“There doesn’t need to be common interests,” he said. “Uncommon is better.”

Janet Reno & American Songs

While her nephew-in-law, producer Ed Pettersen, may have done a lot of the heavy lifting on "Song of America," which features new interpretations of seminal songs like "Dixie's Land" & "The Times They Are A Changin'," the set reflects Reno's vision. Through 50 songs, reinterpreted by artists including John Mellencamp, the Black Crowes, Martha Wainwright, Devendra Banhart, the story of America & the different challenges it has faced, from war to racism to the Depression, is retold for today's audiences. Though Reno, 69, is slowed these days by Parkinson's disease, she is forceful and passionate. She's been working on this project for a while.
Her niece was visiting Janet with her husband, Ed Pettersen. Ed played two pieces that he had help compose, or composed himself, that talked about various parts of American history and Janet said, "Ed, why don't you write a song of America, a history of America?" He went after it, & it was just amazing to see what he did. They attracted artists who were willing to spend their time, give their time to perform, create a piece for the project, which Janet thinks is just tremendous.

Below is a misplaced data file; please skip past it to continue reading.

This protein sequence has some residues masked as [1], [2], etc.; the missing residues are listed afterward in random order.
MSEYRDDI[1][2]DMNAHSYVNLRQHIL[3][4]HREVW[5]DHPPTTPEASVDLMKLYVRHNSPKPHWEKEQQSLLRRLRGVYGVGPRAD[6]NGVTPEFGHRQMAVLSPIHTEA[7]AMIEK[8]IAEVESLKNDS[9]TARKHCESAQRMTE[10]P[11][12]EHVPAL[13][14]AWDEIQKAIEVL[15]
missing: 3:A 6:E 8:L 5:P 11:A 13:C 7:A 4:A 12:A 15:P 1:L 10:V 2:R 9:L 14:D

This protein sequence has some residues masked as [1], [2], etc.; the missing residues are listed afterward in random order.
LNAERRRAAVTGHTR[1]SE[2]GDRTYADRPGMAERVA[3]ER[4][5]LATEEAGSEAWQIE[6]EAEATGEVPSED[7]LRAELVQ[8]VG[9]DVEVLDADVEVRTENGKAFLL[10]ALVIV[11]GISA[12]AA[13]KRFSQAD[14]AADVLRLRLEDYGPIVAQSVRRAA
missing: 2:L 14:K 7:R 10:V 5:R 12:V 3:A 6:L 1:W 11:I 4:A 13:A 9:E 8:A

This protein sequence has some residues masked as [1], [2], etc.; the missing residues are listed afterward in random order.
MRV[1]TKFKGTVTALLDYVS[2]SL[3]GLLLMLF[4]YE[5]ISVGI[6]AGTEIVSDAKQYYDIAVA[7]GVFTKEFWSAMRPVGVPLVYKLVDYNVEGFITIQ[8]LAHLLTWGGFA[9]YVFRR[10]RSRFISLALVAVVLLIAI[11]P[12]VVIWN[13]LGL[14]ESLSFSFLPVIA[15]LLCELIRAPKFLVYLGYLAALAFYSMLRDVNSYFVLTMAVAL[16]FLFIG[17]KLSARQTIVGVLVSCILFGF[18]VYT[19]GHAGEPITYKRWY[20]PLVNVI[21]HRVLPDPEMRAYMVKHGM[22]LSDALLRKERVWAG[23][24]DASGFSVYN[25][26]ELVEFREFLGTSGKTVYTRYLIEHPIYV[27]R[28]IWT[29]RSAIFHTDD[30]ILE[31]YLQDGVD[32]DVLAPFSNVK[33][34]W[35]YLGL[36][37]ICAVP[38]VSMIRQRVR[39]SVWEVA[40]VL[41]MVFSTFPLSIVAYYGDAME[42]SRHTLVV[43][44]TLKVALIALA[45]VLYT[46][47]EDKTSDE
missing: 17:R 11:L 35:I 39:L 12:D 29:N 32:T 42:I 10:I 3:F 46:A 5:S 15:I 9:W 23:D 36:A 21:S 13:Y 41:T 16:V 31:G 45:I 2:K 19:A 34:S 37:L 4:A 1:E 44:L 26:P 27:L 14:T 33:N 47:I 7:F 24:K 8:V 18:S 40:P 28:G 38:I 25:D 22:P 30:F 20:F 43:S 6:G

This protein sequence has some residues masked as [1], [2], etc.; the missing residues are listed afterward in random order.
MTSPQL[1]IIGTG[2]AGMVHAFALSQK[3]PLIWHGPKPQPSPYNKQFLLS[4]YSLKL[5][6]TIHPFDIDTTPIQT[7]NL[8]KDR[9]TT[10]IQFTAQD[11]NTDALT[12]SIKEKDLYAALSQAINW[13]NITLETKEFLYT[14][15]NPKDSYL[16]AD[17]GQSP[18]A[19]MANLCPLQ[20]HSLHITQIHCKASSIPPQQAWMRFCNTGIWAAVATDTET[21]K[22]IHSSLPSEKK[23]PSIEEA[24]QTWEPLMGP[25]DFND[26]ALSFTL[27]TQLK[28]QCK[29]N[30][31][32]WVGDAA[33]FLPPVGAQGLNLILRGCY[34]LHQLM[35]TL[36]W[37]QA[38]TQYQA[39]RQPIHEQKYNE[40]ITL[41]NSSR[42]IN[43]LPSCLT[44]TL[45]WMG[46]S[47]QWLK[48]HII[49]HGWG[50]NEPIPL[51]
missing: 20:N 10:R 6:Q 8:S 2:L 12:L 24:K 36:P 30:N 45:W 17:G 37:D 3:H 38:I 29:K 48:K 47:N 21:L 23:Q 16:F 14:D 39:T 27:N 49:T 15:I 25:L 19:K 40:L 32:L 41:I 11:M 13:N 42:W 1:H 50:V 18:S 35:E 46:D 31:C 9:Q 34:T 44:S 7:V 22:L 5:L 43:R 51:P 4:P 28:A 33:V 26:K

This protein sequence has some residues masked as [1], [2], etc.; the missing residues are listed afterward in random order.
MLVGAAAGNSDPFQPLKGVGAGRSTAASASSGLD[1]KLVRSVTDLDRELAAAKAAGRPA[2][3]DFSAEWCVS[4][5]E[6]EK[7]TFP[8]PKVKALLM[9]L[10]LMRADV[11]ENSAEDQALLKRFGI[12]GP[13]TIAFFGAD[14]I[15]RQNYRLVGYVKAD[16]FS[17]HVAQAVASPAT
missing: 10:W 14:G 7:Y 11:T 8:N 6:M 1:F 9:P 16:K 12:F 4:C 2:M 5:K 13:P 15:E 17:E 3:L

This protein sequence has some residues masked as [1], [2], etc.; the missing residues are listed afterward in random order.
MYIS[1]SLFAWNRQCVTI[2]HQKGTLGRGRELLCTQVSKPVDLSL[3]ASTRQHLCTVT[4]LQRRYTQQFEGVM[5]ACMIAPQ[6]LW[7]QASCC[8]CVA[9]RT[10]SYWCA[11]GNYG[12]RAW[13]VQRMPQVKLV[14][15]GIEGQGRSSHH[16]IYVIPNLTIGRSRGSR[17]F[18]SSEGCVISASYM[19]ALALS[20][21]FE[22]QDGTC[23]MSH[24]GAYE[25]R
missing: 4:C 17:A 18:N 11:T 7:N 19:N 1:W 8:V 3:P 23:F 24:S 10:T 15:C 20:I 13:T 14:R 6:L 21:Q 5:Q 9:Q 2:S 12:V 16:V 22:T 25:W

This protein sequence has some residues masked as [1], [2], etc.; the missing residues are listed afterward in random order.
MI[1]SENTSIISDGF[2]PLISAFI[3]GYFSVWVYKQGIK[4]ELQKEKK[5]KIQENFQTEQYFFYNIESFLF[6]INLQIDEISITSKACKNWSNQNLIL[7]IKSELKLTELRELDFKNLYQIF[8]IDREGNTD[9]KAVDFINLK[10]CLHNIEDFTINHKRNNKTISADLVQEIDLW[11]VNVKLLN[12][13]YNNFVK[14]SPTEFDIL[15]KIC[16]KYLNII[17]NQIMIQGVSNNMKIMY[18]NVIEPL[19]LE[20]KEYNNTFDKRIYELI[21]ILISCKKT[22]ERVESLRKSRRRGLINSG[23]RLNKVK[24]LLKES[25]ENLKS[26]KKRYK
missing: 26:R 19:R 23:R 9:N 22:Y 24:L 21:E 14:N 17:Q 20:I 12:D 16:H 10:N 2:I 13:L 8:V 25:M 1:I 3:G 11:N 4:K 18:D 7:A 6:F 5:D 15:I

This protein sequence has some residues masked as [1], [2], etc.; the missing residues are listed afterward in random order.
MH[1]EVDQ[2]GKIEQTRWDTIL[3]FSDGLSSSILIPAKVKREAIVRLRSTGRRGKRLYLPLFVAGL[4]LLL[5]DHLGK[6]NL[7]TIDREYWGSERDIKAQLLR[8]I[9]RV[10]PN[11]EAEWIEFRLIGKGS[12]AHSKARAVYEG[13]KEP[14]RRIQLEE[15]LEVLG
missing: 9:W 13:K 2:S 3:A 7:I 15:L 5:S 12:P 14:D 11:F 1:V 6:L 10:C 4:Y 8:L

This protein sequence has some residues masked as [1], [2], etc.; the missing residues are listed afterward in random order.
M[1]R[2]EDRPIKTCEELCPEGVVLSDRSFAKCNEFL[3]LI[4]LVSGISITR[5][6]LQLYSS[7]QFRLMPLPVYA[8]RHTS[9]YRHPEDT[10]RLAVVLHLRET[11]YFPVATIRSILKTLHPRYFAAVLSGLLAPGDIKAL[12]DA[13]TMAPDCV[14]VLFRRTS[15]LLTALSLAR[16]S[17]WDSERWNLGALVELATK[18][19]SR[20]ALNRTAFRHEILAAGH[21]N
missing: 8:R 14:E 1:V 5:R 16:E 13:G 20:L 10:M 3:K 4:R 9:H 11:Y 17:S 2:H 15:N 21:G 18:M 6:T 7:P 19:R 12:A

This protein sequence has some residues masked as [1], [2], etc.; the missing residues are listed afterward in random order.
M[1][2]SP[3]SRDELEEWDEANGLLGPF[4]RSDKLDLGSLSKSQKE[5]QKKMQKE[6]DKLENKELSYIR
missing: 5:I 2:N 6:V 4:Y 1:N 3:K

Janet Reno could have just gotten archival recordings of these songs. But she wanted to give them a new interpretation. Ed with his colleagues contributed so significantly to this project. They wanted something that represented a real sense of the song & what is involved. They found a new version of "Dixie" that could illuminate the fact that you've got to have "Dixie" as part of a project like this if you're going to tell the history of America because that is one of the essential pieces of that history. The basic reason why Reno thinks these songs are going to make a difference is that that they show that they are constantly new and changing ideas. It is important to keep up with what has happened. It is important to inspire people. If you are defeated and you accept defeat & wallow in it, you're not going to do very well. If you pick yourself up, motivated & inspired by song, you move forward. Song can be a vast motivator. "John Brown's Body" is one of the more inspiring songs to you in Reno's life, she said. It's a beautiful piece. That with the "Battle Hymn of the Republic" are two songs that spell out what the war was about, & what we tried to do here is divide it into segments of united we stand, divided we fall, she added. If America can come together with its history explained as in these songs, we have a better chance of moving ahead for the future, Janet Reno said. Songs are going to appeal to people & what they are interested in. If we can tell the story of the challenges that lie ahead, if we can forecast what we are going to have to deal with, we can do it in a clearer, more objective way if we are motivated by song that is not diminished by bickering between people. If the strength of the song can come out above partisan politics, the song is going to have a much clearer, resonant message for all concerned, Reno added. Reno thinks that people can learn more about their country, can be inspired by what they hear, from some of these songs. People can remember when they are facing adversity that they were able to overcome terrible situations in their life & in the history of USA. When people think about it, the Depression, which this project talks about in clear detail, was such a dark cloud over this nation. Janet remembers her mother's stories of the Depression. If her mother could carry a tune she would have composed one of these songs that talks about the Depression, because it was so much a part of her life. And then to come out of the Depression into World War II, into the greatest war U.S. have ever had, & to face the challenge of the atomic bomb, ever present after that war, gives people a sense of the challenge we face. But it's also there to say, "Look, we did it, we can overcome, we can get past this time in our history..."